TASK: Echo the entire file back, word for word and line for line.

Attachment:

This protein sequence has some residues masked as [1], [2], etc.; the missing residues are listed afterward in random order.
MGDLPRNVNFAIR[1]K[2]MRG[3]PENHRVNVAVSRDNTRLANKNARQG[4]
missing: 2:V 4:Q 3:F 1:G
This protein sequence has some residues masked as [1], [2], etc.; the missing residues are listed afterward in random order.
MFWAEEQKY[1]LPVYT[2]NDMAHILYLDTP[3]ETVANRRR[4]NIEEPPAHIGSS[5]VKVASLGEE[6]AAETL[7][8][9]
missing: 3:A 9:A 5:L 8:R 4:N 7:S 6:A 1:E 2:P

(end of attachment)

This protein sequence has some residues masked as [1], [2], etc.; the missing residues are listed afterward in random order.
MGDLPRNVNFAIR[1]K[2]MRG[3]PENHRVNVAVSRDNTRLANKNARQG[4]
missing: 2:V 4:Q 3:F 1:G
This protein sequence has some residues masked as [1], [2], etc.; the missing residues are listed afterward in random order.
MFWAEEQKY[1]LPVYT[2]NDMAHILYLDTP[3]ETVANRRR[4]NIEEPPAHIGSS[5]VKVASLGEE[6]AAETL[7][8][9]
missing: 3:A 9:A 5:L 8:R 4:N 7:S 6:A 1:E 2:P